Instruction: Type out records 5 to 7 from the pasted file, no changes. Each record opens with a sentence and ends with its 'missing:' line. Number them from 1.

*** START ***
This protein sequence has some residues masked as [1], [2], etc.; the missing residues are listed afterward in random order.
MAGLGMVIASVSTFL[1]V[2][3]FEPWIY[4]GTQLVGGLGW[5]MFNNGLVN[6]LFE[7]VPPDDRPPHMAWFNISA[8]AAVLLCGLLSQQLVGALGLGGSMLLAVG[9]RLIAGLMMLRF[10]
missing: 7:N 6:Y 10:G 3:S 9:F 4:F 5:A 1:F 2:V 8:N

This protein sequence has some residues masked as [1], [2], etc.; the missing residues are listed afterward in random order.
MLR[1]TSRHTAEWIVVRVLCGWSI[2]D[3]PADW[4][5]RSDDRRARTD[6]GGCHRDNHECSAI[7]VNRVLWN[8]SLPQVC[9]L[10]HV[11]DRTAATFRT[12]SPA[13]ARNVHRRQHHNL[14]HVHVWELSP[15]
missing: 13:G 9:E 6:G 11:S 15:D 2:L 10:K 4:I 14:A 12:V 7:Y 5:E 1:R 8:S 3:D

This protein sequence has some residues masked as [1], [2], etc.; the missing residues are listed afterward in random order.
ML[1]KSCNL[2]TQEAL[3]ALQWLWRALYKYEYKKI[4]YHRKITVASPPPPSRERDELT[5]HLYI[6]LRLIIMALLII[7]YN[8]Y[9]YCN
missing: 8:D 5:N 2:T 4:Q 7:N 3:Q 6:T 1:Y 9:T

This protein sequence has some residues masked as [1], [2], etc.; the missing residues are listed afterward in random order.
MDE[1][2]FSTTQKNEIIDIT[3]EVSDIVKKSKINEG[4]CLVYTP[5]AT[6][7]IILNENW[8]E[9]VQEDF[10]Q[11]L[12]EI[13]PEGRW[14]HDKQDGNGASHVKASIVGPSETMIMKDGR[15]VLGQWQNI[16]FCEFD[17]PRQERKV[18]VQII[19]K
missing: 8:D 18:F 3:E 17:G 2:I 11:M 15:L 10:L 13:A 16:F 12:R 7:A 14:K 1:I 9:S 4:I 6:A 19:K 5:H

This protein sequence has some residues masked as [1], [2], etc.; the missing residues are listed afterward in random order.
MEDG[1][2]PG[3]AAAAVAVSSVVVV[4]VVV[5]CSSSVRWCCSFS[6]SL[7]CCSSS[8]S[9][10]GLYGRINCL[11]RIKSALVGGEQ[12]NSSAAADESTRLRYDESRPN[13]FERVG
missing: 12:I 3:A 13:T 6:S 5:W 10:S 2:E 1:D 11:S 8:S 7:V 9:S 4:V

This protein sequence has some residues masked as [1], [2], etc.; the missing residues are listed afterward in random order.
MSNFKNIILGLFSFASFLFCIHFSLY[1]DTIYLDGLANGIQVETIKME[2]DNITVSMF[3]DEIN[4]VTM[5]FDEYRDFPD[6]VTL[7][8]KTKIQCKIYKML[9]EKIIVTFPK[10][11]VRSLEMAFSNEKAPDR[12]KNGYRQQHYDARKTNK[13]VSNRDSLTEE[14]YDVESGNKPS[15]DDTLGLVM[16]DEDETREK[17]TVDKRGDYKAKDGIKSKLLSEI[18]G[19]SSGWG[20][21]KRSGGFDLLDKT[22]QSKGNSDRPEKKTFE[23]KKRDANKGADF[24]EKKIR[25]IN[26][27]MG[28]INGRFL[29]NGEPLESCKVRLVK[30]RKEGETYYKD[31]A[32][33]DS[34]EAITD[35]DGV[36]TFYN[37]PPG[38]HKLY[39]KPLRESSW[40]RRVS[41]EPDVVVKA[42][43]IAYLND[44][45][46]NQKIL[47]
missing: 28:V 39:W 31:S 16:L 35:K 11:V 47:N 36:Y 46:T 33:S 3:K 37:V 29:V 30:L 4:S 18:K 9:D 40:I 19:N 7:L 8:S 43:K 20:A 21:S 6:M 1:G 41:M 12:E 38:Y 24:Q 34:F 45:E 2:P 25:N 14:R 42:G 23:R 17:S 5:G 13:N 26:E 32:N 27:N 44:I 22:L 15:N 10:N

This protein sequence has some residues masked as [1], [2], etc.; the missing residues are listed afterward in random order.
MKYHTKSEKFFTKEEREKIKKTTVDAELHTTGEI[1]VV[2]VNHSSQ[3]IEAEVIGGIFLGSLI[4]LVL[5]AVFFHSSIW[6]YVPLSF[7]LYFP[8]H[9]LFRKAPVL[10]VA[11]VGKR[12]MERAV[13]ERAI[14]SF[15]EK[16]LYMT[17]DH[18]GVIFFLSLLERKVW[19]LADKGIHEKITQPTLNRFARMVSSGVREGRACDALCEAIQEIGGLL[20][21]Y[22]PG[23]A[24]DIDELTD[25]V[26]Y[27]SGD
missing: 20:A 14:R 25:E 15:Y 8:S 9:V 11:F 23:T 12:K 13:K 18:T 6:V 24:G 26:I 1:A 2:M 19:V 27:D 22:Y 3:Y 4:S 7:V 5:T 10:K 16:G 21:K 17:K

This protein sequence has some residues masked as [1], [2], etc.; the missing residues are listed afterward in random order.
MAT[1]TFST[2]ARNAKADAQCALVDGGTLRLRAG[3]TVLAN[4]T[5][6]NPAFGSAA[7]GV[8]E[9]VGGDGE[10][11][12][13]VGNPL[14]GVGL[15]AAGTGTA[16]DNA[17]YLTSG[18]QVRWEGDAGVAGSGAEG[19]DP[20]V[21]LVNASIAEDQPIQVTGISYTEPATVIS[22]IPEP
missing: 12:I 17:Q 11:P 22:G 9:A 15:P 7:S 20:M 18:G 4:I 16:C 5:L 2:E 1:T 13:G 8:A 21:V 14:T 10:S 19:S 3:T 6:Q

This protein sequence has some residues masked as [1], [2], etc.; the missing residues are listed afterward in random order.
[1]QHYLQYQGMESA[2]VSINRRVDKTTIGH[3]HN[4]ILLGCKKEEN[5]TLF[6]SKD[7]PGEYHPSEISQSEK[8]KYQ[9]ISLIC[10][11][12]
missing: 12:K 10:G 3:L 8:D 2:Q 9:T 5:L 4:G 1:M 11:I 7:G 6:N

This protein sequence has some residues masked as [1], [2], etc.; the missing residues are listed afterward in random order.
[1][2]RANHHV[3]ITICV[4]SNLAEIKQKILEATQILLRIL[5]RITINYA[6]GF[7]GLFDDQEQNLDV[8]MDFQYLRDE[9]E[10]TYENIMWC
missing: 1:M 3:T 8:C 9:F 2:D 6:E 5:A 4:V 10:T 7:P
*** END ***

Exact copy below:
This protein sequence has some residues masked as [1], [2], etc.; the missing residues are listed afterward in random order.
MEDG[1][2]PG[3]AAAAVAVSSVVVV[4]VVV[5]CSSSVRWCCSFS[6]SL[7]CCSSS[8]S[9][10]GLYGRINCL[11]RIKSALVGGEQ[12]NSSAAADESTRLRYDESRPN[13]FERVG
missing: 12:I 3:A 13:T 6:S 5:W 10:S 2:E 1:D 11:S 8:S 7:V 9:S 4:V

This protein sequence has some residues masked as [1], [2], etc.; the missing residues are listed afterward in random order.
MSNFKNIILGLFSFASFLFCIHFSLY[1]DTIYLDGLANGIQVETIKME[2]DNITVSMF[3]DEIN[4]VTM[5]FDEYRDFPD[6]VTL[7][8]KTKIQCKIYKML[9]EKIIVTFPK[10][11]VRSLEMAFSNEKAPDR[12]KNGYRQQHYDARKTNK[13]VSNRDSLTEE[14]YDVESGNKPS[15]DDTLGLVM[16]DEDETREK[17]TVDKRGDYKAKDGIKSKLLSEI[18]G[19]SSGWG[20][21]KRSGGFDLLDKT[22]QSKGNSDRPEKKTFE[23]KKRDANKGADF[24]EKKIR[25]IN[26][27]MG[28]INGRFL[29]NGEPLESCKVRLVK[30]RKEGETYYKD[31]A[32][33]DS[34]EAITD[35]DGV[36]TFYN[37]PPG[38]HKLY[39]KPLRESSW[40]RRVS[41]EPDVVVKA[42][43]IAYLND[44][45][46]NQKIL[47]
missing: 28:V 39:W 31:S 16:L 35:K 11:V 47:N 36:Y 46:T 33:S 3:K 37:V 29:V 30:L 4:S 18:K 9:D 40:I 19:N 7:L 8:S 43:K 20:A 21:S 6:M 1:G 41:M 12:E 38:Y 24:Q 34:F 45:E 2:P 25:N 14:R 42:G 23:R 17:S 5:G 13:N 26:E 32:N 27:N 44:I 22:L 15:N 10:N

This protein sequence has some residues masked as [1], [2], etc.; the missing residues are listed afterward in random order.
MKYHTKSEKFFTKEEREKIKKTTVDAELHTTGEI[1]VV[2]VNHSSQ[3]IEAEVIGGIFLGSLI[4]LVL[5]AVFFHSSIW[6]YVPLSF[7]LYFP[8]H[9]LFRKAPVL[10]VA[11]VGKR[12]MERAV[13]ERAI[14]SF[15]EK[16]LYMT[17]DH[18]GVIFFLSLLERKVW[19]LADKGIHEKITQPTLNRFARMVSSGVREGRACDALCEAIQEIGGLL[20][21]Y[22]PG[23]A[24]DIDELTD[25]V[26]Y[27]SGD
missing: 20:A 14:R 25:E 15:Y 8:S 9:V 11:F 23:T 12:K 13:K 18:T 6:V 24:G 26:I 1:A 2:M 19:V 27:D 22:Y 3:Y 4:S 7:V 5:T 10:K 16:G 21:K 17:K